Plaque Unveiled In East London For 13 Victims Of First Day Of The Blitz

By David Prudames | 09 September 2005
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Shows a photo of a green plaque with black writing on it. It is attached to railings and there is a posy of flowers next to it.

The plaque was unveiled on the railings outside the Abbey Road Depot which is still used by the local council. Courtesy London Borough of Newham.

A plaque was unveiled in east London on September 8 2005 in memory of 13 men killed at a council depot on the first day of what would become the Blitz.

The Abbey Road depot in Bridge Road, Newham suffered a direct hit on September 7 1940 and collapsed killing workers and some of the firemen who came to rescue them.

With the 60th anniversary of the end of the Second World War as inspiration, Grant Fenwick, the grandson of one of the men who died that night, suggested the creation of a memorial to the local council. The London Borough of Newham, which still uses the site, duly obliged.

"It was a day I’ll never forget," Grant told the 24 Hour Museum. "I feel that local people might now be aware of the sacrifice my grandad and the 12 other men made that night,"

Shows a black and white photo of severe bomb damage in a street.

The devestation at the Abbey Road depot. Courtesy London Borough of Newham.

It was on September 7 1940 that what became known as the Blitz began. Attempting to make way for a German invasion of Britain, the Luftwaffe embarked on a constant bombing campaign that lasted until May 1941.

In the late afternoon 348 bombers accompanied by 617 fighters attacked London. The day became known as Black Saturday as 1000 bombs and thousands of incendiary devices were dropped on the docks and industrial centres.

In total 448 people were killed. Among them were 13 men, who died when a bomb hit the Newham Council depot in Bridge Road at 7.15pm.

Known as the Abbey Road depot, it was being used as an Air Raid Precautions (ARP) cleansing station – in case of gas attack – and as an ambulance station. The bomb caused it to collapse killing workers and some of the firemen who attended the scene.

Shows identity papers with a black and white photo of a man and his address written on it.

Matthew Fenwick's identity card. Courtesy London Borough of Newham.

Matthew Fenwick, 35 at the time and a resident of nearby Plaistow, was an ARP warden based at the depot and was among the dead. His son Brian was just eight years old when it happened and had been evacuated to Cornwall. Almost exactly 65 years later he returned to the spot, alongside his son Grant, to see the plaque unveiled.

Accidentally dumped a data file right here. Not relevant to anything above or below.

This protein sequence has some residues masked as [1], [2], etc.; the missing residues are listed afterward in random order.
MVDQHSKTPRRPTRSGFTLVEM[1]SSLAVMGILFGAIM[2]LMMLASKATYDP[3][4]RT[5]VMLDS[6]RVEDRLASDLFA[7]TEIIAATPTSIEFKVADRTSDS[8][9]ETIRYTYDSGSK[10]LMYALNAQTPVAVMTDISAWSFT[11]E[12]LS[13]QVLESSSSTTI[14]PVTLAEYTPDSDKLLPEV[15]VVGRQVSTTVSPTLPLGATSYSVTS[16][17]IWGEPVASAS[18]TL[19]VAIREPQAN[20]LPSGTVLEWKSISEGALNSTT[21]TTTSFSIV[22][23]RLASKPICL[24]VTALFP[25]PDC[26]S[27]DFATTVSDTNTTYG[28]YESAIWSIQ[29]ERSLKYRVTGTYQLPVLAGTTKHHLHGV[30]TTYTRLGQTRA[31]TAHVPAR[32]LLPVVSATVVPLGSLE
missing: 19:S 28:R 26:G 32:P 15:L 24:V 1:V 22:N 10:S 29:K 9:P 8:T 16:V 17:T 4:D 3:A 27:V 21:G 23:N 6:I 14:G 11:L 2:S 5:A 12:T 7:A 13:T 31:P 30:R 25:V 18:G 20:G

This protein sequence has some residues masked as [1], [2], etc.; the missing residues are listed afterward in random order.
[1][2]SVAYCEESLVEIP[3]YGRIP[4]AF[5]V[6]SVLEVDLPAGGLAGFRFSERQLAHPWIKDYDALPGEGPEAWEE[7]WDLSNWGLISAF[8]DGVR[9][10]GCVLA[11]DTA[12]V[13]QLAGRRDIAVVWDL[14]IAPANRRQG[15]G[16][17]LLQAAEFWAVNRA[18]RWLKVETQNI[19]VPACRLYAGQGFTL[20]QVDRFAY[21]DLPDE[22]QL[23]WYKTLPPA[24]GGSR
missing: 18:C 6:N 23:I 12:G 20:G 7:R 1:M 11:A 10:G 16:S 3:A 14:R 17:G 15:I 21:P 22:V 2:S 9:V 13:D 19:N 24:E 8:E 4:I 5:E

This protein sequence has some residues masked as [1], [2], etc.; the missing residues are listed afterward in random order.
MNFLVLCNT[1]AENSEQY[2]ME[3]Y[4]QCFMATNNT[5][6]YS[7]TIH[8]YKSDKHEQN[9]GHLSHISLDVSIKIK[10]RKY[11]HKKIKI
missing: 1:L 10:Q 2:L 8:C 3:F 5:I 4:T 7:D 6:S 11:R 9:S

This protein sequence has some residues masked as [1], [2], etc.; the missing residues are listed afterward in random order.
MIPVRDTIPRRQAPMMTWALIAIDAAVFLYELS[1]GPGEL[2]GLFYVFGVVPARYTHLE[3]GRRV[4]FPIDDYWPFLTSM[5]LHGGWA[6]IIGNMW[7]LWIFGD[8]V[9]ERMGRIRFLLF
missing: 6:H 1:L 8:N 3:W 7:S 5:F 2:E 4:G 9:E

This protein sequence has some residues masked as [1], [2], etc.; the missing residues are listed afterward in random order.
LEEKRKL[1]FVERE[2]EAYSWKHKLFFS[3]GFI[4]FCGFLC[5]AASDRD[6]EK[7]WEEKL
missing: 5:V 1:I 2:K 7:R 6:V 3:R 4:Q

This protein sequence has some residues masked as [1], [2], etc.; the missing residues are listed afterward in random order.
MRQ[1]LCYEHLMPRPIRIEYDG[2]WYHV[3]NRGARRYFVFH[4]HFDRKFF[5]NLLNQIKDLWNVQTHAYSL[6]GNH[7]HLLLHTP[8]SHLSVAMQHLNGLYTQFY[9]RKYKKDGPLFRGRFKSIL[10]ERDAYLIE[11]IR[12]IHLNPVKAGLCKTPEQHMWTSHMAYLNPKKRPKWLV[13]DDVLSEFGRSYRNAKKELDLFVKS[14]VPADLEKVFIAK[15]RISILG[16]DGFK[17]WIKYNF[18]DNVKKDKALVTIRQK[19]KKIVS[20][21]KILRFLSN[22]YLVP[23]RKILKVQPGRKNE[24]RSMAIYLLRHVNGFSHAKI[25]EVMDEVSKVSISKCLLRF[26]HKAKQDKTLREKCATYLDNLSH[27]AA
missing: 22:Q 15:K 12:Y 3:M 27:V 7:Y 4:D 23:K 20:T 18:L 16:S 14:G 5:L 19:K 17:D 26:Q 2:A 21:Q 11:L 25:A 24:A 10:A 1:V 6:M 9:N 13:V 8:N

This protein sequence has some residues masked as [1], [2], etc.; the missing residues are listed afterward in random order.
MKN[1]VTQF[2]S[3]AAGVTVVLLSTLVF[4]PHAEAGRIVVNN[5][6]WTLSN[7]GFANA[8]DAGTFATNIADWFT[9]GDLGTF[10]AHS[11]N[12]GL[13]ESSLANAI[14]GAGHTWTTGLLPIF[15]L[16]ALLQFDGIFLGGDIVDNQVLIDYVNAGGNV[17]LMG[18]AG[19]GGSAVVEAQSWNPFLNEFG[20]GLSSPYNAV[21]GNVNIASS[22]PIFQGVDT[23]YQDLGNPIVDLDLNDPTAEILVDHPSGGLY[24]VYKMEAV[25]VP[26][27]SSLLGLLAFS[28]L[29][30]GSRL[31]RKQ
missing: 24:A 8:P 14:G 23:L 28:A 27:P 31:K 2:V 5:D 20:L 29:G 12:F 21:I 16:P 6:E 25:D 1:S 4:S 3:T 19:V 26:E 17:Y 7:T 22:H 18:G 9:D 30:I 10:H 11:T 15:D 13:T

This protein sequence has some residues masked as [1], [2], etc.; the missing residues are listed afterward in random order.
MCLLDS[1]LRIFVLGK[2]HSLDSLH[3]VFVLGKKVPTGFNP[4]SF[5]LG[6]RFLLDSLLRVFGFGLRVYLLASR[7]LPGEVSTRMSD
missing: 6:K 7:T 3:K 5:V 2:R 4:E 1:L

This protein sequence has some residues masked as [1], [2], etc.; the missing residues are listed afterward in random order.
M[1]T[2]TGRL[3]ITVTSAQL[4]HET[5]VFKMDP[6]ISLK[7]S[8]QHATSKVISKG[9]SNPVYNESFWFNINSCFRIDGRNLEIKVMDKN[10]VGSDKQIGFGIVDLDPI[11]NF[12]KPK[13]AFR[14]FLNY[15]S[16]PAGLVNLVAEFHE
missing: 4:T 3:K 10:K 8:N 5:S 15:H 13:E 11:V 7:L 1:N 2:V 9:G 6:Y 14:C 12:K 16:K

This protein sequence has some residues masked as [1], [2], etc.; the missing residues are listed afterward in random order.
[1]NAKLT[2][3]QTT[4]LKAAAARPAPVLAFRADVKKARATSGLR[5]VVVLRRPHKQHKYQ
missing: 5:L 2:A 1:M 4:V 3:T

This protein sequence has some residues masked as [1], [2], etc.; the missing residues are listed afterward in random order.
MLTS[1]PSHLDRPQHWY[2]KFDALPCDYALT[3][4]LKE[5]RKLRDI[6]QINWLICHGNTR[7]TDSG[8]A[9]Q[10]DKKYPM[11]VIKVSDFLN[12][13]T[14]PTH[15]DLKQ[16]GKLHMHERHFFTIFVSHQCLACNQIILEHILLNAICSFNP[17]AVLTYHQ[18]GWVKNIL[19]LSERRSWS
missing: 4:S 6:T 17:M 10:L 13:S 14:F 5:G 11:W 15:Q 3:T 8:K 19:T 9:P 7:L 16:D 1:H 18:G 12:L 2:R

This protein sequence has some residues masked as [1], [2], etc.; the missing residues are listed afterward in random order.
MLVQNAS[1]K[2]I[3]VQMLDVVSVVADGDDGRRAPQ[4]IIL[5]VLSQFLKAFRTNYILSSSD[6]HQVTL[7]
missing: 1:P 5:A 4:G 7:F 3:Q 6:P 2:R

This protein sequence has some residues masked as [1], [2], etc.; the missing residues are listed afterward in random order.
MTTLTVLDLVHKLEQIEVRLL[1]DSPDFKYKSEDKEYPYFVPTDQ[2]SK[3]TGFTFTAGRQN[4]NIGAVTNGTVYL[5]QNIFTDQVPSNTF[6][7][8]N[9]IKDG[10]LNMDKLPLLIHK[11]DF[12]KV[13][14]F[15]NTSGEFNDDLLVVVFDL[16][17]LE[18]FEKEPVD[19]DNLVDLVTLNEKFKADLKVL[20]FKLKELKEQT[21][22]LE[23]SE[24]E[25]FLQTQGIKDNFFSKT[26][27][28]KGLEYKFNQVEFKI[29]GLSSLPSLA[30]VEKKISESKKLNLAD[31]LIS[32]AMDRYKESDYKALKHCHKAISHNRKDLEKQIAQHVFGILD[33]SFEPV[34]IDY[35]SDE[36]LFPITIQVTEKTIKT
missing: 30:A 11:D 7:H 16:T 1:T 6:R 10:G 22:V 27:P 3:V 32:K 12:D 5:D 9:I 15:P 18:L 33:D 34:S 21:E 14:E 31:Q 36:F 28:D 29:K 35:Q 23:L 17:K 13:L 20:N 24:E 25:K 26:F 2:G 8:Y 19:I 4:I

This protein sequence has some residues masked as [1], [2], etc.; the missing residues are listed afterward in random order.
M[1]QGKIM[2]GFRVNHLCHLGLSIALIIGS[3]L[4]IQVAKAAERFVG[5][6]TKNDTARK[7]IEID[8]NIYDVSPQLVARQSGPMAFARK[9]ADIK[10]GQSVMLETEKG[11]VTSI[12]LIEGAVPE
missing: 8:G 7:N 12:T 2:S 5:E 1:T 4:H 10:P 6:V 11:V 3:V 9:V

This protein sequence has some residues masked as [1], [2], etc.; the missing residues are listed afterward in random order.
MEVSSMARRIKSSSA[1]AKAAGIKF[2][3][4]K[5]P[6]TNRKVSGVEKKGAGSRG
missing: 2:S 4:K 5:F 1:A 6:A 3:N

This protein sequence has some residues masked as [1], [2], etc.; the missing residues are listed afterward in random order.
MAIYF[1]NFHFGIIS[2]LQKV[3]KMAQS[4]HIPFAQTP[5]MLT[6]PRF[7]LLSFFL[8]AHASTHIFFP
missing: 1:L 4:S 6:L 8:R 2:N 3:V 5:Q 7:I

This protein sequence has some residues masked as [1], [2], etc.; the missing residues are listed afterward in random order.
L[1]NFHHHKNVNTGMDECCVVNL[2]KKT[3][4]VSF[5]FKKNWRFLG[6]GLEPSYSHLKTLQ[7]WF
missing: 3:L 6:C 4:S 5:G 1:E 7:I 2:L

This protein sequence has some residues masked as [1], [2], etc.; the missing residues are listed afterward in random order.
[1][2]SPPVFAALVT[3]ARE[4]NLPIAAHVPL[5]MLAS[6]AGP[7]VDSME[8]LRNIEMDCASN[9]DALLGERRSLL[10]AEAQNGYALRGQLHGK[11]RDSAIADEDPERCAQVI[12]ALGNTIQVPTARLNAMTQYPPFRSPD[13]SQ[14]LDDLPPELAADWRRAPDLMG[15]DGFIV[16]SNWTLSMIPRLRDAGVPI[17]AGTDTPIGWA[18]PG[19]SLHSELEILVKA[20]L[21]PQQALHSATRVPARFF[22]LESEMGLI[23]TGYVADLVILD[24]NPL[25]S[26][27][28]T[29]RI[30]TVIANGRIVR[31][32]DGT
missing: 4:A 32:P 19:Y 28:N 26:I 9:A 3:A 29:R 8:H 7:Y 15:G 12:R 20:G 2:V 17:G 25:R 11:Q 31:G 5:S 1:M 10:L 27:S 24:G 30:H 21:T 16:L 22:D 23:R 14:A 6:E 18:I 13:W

Grant explained: "It was a particularly proud moment for me, not only that my grandad is remembered for what he gave, but also to do it for my dad. He is a very proud man and just appears to accept what happened without a problem."

One of the firemen called to the depot in 1940 was also at the ceremony – with a little help from the 24 Hour Museum.

Cyril Demarne OBE is now 100, but back then was a sub officer with the National Fire Service. He went on to become Chief Fire Officer at West Ham and has recently been involved in a London Fire Brigade Museum project to record the memories of firemen who fought the Blitz.

Shows a photo of a group of people posing in front of the plaque.

Guests included former West Ham Chief Fire Officer Cyril Demarne, 100, (second left) and Newham Mayor Sir Robin Wales (third left). Courtesy London Borough of Newham.

When looking for survivors of the Abbey Road depot bomb who might want to be at the unveiling, Grant Fenwick spotted an article on the 24 Hour Museum about the project. He contacted the site and a quick email exchange with the London Fire Brigade Museum served up Cyril’s phone number for him.

On the day, Cyril spoke for 15 minutes about what had happened at the depot. In particular he remembered the death of fellow fireman and friend Wally Turley.

Asked why he felt it was important for such incidents to be remembered Grant explained: "it should be taught and remembered so these things will never happen again. The sacrifice should be remembered – not only the dead, but the living as well. I also think history is part of our culture and children should be aware of our past, good and bad," he said.

"I have the utmost respect for that generation and will try to pass certain of those values onto my children."

The plaque commemorates:

Alf Bridgeman ARP rescue squad leader
Fred Chilvers ARP rescue squad
Hugh Dicken AFS
Ted Dunn ARP demolition squad
Matthew Fenwick ARP warden
Fred Jones ARP warden
Bill Long AFS
Sid Lowings ARP light rescue squad leader
George Odell ARP rescue squad
Wally Porter ARP rescue squad
Frank Swift ARP messenger
Wally Turley AFS sub officer
Bill Willis ARP stretcher bearer

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